A disclaimer here, one you'll see often from me: I'm the patient. I'm the veteran with PTSD. I am not an expert on any of this. My writing is an accurate description of what I'm feeling and doing (I won't bullshit you) while I'm doing this therapy, but your experience will probably be different because whatever you went through was different. None of this is professional medical or mental health advice.
Another disclaimer: there are multiple versions of the CPT patient therapy workbook that come up in Google's results. For me, the "official" version is the paper one I got from the VA and that's the one I'm referring to. That's also why I'm not linking to any of the worksheets; they're "out there" on multiple non-VA websites and I don't have any way to tell what's the official current version.
That being said, a large part of what's going on here is Socratic questioning; this is mentioned in the CPT therapist manual, and once I looked up what Socratic questioning is things started making a lot of sense. In terms of CPT, it's an organized way of questioning me the patient (me) about what I'm saying-- challenging what I'm claiming is true about what happened and how I feel about it. As the patient, written as worksheets, it's an organized way to question my beliefs and more importantly the resulting consequences of those beliefs. In other words, a way to work past stuck points. (This is also quite closely related to critical thinking, which is a much broader topic.)
Another way of looking at what's going on with CPT is root cause analysis, aka the 5 whys, which also refers to Ishikwa diagrams. I mention these ideas because asking "why?" five times results in an answer that you don't get by just asking a question once, and Ishikawa diagrams are a more visual way to see the connections between an event, what you can tell yourself about the event, and the results or consequences. I've been able to use this while filling out these worksheets when I've been stuck.
Again, this is advice from a patient and not a mental health provider, but I think it's useful to do more than just fill in the blanks on the worksheet. Draw pictures, add arrows, underline, use different colors of ink. In response to the prompt "I feel something" I started with the "easy to pick from" emotions-- let's say, anxiety-- and then asked where being anxious leads to. I'm a little reluctant to just scan an A-B-C worksheet that I've filled out and post it, but here are slightly edited contents from one so you get some idea.
Activating event (something happens): I hear something; a PA system activating, a cell phone ringing, an alarm, a truck backing up and beeping, sudden and unexpected sounds.
Belief/stuck point (I tell myself something about it): There is something life threatening and dangerous about to happen.
Consequence (I feel something): here I go off script a little, and list what I feel instead of trying to write statements and sentences. Instead of just being "anxious" there's a path showing how things progress from initial response to actually feeling it.
- Startled, Excited
After that come the questions:
- Are the thoughts in B realistic?
- Not all noises alarms describe life threatening situations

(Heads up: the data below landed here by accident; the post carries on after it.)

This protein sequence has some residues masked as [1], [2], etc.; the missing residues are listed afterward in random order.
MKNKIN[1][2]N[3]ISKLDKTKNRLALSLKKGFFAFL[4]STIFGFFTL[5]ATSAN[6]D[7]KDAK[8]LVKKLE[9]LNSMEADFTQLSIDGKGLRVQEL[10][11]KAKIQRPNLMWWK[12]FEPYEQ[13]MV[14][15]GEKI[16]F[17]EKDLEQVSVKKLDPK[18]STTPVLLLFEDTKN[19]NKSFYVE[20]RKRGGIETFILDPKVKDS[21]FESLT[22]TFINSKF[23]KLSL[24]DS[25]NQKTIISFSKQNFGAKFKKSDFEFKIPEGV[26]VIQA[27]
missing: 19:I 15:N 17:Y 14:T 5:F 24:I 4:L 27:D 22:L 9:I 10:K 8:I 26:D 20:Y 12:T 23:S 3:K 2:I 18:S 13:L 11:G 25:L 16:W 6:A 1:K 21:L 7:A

- What can you tell yourself on such occasions in the future?
- Some such noises are beneficial and not all are dangerous
During the next actual session, I'll read these answers and explain why I mapped, rather than just listed the name of emotions-- I can explain that surprise led to being startled and excited, and that led to being terrified and feeling insecure led to being worried. At the same time, an initial reaction was also fear, which led me to feeling anxious, which made me overwhelmed and frightened (in addition to also leading to feeling worried). All of these emotions are exactly what happens when, for example, someone makes a loud or unexpected noise in a lecture hall.
A couple of things yet to add about the mechanics of all of this-- filling out the worksheets takes time. It's not an activity that you can just do for a few minutes during the commercials watching TV. The "activating event" is often the trauma that started all of this, or closely related things that happen/happened after, so it's not easy stuff to think about and write about. I lock myself in my bedroom in the middle of the night where I know I won't be interrupted. You might not need to go to that extreme, but have a time and a place to work on the worksheets. (This is why it's so important to have a regular schedule for the actual sessions, too.)
I'm also keeping a journal outside of the CPT workbook. One takeaway from the first time through CPT (nearly ten years ago) was that there was a lot happening besides just being diagnosed with PTSD, and I often have wished I'd written more down than was just on the worksheets. While CPT was going on then, I had a girlfriend (which was good) and a job where I'd been moved to a lesser position (which sucked) and these were at least inputs.
More immediately, if in doubt write it down. The A-B-C worksheets feed into the Challenging Questions worksheets, which feed into more in later sessions. Don't half ass anything. Like a lot of things, what you get out is what you put in, so be honest with yourself. Write shit down. There's no rule saying you have to read or show everything you write in sessions.
Session 4 has already happened, but more on that soon.